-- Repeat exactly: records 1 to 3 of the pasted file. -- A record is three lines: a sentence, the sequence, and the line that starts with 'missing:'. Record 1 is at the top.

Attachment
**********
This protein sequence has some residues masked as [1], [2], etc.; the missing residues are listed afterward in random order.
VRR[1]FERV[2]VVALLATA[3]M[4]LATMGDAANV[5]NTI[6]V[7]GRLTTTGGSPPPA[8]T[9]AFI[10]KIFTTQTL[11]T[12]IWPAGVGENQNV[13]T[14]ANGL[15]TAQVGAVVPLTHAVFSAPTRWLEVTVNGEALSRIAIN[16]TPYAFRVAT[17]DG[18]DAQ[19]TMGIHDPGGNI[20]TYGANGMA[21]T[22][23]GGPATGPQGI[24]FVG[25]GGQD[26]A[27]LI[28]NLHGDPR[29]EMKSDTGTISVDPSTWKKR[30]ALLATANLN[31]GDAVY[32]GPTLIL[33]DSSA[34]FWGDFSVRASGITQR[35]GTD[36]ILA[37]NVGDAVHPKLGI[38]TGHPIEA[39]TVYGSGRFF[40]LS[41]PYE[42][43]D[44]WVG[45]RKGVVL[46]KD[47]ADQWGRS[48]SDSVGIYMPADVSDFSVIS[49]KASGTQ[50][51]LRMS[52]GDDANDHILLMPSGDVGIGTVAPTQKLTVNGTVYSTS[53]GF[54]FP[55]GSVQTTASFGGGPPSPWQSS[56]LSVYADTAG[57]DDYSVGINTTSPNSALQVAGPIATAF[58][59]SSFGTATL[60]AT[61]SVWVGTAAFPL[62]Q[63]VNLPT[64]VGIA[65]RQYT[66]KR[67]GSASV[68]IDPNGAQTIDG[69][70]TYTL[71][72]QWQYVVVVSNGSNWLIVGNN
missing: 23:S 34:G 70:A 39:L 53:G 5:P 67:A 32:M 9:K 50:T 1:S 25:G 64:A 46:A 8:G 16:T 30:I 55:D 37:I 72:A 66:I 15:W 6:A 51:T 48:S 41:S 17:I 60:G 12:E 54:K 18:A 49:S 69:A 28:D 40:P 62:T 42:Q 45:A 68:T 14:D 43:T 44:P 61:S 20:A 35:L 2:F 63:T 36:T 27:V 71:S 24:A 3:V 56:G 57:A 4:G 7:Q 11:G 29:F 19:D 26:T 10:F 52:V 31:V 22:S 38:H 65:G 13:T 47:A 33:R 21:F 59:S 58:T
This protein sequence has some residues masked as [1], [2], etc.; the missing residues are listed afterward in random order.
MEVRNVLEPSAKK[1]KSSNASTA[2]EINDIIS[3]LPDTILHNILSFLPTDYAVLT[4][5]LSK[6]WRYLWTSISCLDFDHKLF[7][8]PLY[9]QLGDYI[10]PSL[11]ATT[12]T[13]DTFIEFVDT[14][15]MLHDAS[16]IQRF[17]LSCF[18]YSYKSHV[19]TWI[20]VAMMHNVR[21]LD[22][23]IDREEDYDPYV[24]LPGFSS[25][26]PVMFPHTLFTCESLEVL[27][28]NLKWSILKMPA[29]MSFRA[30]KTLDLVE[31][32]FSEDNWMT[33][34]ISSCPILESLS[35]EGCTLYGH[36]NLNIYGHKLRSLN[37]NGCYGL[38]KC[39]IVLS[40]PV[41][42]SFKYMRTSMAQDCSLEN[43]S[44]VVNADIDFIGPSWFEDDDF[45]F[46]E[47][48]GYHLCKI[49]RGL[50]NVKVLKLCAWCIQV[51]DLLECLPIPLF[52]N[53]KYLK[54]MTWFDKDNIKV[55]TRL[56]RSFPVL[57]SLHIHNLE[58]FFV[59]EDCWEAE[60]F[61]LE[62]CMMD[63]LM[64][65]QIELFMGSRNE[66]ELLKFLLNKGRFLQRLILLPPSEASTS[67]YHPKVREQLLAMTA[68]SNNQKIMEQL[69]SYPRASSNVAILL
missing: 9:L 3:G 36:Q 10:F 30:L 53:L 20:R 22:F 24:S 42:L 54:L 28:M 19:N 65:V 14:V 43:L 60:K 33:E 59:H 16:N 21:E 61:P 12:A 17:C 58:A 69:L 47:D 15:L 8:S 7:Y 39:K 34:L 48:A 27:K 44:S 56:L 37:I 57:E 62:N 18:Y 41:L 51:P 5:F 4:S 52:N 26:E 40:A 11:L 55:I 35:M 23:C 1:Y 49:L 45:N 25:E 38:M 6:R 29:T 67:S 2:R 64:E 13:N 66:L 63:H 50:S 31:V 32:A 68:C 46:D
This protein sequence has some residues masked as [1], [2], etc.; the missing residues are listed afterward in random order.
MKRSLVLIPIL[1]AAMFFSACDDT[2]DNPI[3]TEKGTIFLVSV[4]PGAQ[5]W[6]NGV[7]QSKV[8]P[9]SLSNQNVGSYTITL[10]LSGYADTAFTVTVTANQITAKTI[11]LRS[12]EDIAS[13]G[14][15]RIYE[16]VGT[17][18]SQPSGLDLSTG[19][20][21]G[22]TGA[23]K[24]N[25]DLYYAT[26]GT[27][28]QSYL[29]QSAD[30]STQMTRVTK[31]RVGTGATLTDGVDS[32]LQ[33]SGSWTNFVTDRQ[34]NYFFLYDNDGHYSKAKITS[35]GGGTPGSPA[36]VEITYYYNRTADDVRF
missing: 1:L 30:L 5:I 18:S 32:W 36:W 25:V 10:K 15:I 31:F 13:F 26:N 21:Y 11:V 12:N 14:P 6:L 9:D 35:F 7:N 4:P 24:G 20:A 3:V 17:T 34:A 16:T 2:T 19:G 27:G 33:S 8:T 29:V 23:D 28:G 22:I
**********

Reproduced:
This protein sequence has some residues masked as [1], [2], etc.; the missing residues are listed afterward in random order.
VRR[1]FERV[2]VVALLATA[3]M[4]LATMGDAANV[5]NTI[6]V[7]GRLTTTGGSPPPA[8]T[9]AFI[10]KIFTTQTL[11]T[12]IWPAGVGENQNV[13]T[14]ANGL[15]TAQVGAVVPLTHAVFSAPTRWLEVTVNGEALSRIAIN[16]TPYAFRVAT[17]DG[18]DAQ[19]TMGIHDPGGNI[20]TYGANGMA[21]T[22][23]GGPATGPQGI[24]FVG[25]GGQD[26]A[27]LI[28]NLHGDPR[29]EMKSDTGTISVDPSTWKKR[30]ALLATANLN[31]GDAVY[32]GPTLIL[33]DSSA[34]FWGDFSVRASGITQR[35]GTD[36]ILA[37]NVGDAVHPKLGI[38]TGHPIEA[39]TVYGSGRFF[40]LS[41]PYE[42][43]D[44]WVG[45]RKGVVL[46]KD[47]ADQWGRS[48]SDSVGIYMPADVSDFSVIS[49]KASGTQ[50][51]LRMS[52]GDDANDHILLMPSGDVGIGTVAPTQKLTVNGTVYSTS[53]GF[54]FP[55]GSVQTTASFGGGPPSPWQSS[56]LSVYADTAG[57]DDYSVGINTTSPNSALQVAGPIATAF[58][59]SSFGTATL[60]AT[61]SVWVGTAAFPL[62]Q[63]VNLPT[64]VGIA[65]RQYT[66]KR[67]GSASV[68]IDPNGAQTIDG[69][70]TYTL[71][72]QWQYVVVVSNGSNWLIVGNN
missing: 23:S 34:G 70:A 39:L 53:G 5:P 67:A 32:M 9:K 50:T 1:S 25:G 64:A 46:A 8:G 16:T 30:I 55:D 37:I 72:A 66:I 15:W 6:A 51:T 48:S 41:S 17:I 60:G 12:E 54:K 18:A 49:S 69:A 28:D 40:P 62:T 42:Q 45:A 68:T 14:D 43:T 44:P 61:S 20:A 35:L 2:F 63:T 36:T 27:V 71:S 24:A 3:V 56:G 57:A 4:G 7:Q 11:G 29:F 19:D 26:T 10:F 52:V 31:V 22:S 38:H 65:G 13:T 47:A 33:R 21:F 59:S 58:T
This protein sequence has some residues masked as [1], [2], etc.; the missing residues are listed afterward in random order.
MEVRNVLEPSAKK[1]KSSNASTA[2]EINDIIS[3]LPDTILHNILSFLPTDYAVLT[4][5]LSK[6]WRYLWTSISCLDFDHKLF[7][8]PLY[9]QLGDYI[10]PSL[11]ATT[12]T[13]DTFIEFVDT[14][15]MLHDAS[16]IQRF[17]LSCF[18]YSYKSHV[19]TWI[20]VAMMHNVR[21]LD[22][23]IDREEDYDPYV[24]LPGFSS[25][26]PVMFPHTLFTCESLEVL[27][28]NLKWSILKMPA[29]MSFRA[30]KTLDLVE[31][32]FSEDNWMT[33][34]ISSCPILESLS[35]EGCTLYGH[36]NLNIYGHKLRSLN[37]NGCYGL[38]KC[39]IVLS[40]PV[41][42]SFKYMRTSMAQDCSLEN[43]S[44]VVNADIDFIGPSWFEDDDF[45]F[46]E[47][48]GYHLCKI[49]RGL[50]NVKVLKLCAWCIQV[51]DLLECLPIPLF[52]N[53]KYLK[54]MTWFDKDNIKV[55]TRL[56]RSFPVL[57]SLHIHNLE[58]FFV[59]EDCWEAE[60]F[61]LE[62]CMMD[63]LM[64][65]QIELFMGSRNE[66]ELLKFLLNKGRFLQRLILLPPSEASTS[67]YHPKVREQLLAMTA[68]SNNQKIMEQL[69]SYPRASSNVAILL
missing: 9:L 3:G 36:Q 10:F 30:L 53:L 20:R 22:F 24:S 42:L 54:L 28:M 19:N 65:V 14:V 43:L 60:K 33:E 59:H 16:N 21:E 61:P 12:A 17:C 58:A 69:L 47:D 15:L 8:S 7:Y 39:K 34:L 48:A 27:K 44:S 56:L 37:I 57:E 62:N 18:Y 41:L 51:P 5:F 4:S 52:N 26:E 40:A 11:L 55:I 35:M 23:C 1:Y 49:L 45:N 25:E 38:M 6:R 29:T 67:S 2:R 64:E 13:N 66:L 63:H 50:S 31:V 32:A 68:C 46:D
This protein sequence has some residues masked as [1], [2], etc.; the missing residues are listed afterward in random order.
MKRSLVLIPIL[1]AAMFFSACDDT[2]DNPI[3]TEKGTIFLVSV[4]PGAQ[5]W[6]NGV[7]QSKV[8]P[9]SLSNQNVGSYTITL[10]LSGYADTAFTVTVTANQITAKTI[11]LRS[12]EDIAS[13]G[14][15]RIYE[16]VGT[17][18]SQPSGLDLSTG[19][20][21]G[22]TGA[23]K[24]N[25]DLYYAT[26]GT[27][28]QSYL[29]QSAD[30]STQMTRVTK[31]RVGTGATLTDGVDS[32]LQ[33]SGSWTNFVTDRQ[34]NYFFLYDNDGHYSKAKITS[35]GGGTPGSPA[36]VEITYYYNRTADDVRF
missing: 1:L 30:L 5:I 18:S 32:W 36:W 25:V 10:K 15:I 31:F 13:F 26:N 21:Y 11:V 12:N 14:P 6:L 9:D 35:F 7:N 4:P 24:G 20:A 3:V 17:T 34:A 16:T 2:T 19:G 27:G 33:S 8:T 29:V 23:D 28:G 22:I